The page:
Y Lofts by Atria

Up until now, RCCPs did not come with new home warranty coverage under ONHWPA because they weren’t entirely ‘new’ buildings.

But there’s still more good news. If you’re putting down a deposit on a condo unit that is part of an RCCP, you’ll be happy to know that you’re now entitled to the same deposit protection and delayed occupancy coverage as other condo buyers. This means that your deposit, and any amounts paid for upgrades and extras, must be placed in trust and refunded in full if the project does not proceed. This should give you some added confidence that your money is protected if the unexpected happens.

Researching your builder will also be easier. Under the new regulations, builders of RCCPs and vendors who wish to sell units in these projects must be registered with Tarion. This means that you’ll be able to look them up on the Ontario Builder Directory on Tarion.com.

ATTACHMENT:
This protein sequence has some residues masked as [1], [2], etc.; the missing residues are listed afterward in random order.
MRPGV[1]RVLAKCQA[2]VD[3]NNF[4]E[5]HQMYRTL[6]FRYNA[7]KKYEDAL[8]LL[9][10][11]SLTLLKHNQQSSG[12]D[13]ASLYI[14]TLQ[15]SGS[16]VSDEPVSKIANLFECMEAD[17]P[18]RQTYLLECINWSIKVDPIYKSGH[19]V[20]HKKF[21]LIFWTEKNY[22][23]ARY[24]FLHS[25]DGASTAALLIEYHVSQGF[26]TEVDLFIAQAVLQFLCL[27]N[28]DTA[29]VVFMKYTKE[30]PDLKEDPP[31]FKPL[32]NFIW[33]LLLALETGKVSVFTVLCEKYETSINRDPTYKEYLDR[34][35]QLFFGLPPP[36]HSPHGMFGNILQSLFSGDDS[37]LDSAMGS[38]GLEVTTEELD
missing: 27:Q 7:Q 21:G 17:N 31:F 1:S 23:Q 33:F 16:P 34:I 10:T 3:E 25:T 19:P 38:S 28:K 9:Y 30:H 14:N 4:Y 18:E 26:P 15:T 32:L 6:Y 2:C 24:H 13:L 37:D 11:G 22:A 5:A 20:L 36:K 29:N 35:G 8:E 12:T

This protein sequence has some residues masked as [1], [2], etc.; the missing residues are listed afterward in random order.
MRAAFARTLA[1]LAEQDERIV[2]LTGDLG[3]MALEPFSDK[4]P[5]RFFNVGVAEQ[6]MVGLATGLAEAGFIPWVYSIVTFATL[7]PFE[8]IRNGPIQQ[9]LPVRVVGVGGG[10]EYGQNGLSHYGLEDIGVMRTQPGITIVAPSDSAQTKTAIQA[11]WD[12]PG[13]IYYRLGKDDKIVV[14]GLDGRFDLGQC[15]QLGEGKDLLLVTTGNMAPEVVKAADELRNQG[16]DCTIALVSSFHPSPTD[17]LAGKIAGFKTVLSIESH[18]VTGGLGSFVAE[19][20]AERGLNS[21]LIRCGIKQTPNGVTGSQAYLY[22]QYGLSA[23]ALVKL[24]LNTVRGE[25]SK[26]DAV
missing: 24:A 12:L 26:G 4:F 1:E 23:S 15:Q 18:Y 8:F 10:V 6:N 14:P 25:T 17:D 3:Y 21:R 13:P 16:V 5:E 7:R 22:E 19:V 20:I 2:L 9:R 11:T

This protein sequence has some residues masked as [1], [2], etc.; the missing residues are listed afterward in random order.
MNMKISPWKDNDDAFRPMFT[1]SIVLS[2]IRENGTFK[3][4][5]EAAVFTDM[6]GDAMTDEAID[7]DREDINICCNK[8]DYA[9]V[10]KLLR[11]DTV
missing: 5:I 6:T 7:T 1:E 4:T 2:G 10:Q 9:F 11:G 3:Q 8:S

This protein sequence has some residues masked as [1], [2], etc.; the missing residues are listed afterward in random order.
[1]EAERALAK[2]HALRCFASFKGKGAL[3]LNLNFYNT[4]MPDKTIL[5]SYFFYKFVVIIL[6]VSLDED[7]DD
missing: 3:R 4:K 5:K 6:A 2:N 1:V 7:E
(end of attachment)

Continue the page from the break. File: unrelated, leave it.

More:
So what happens if your rental apartment building is being converted into condos? These condos would not be eligible for coverage because the existing building was already built for residential living and converting the building doesn’t involve major changes. Most of the original components remain, with only minor changes made to the building.

This ONHWPA warranty coverage for RCCPs applies to projects where the first purchase agreement in the project is signed on or after January 1, 2018.

If you have your eye on a new loft with a little more history to it, I hope these changes will help you buy with confidence knowing that you now have a safety net. To learn more about this warranty coverage, you can visit Tarion.com or if you have questions, you can email customerservice@tarion.com.

HOWARD BOGACH is president and CEO of Tarion Warranty Corp., a private corporation established to protect the rights of new homebuyers and to regulate new home builders.

Tarion.com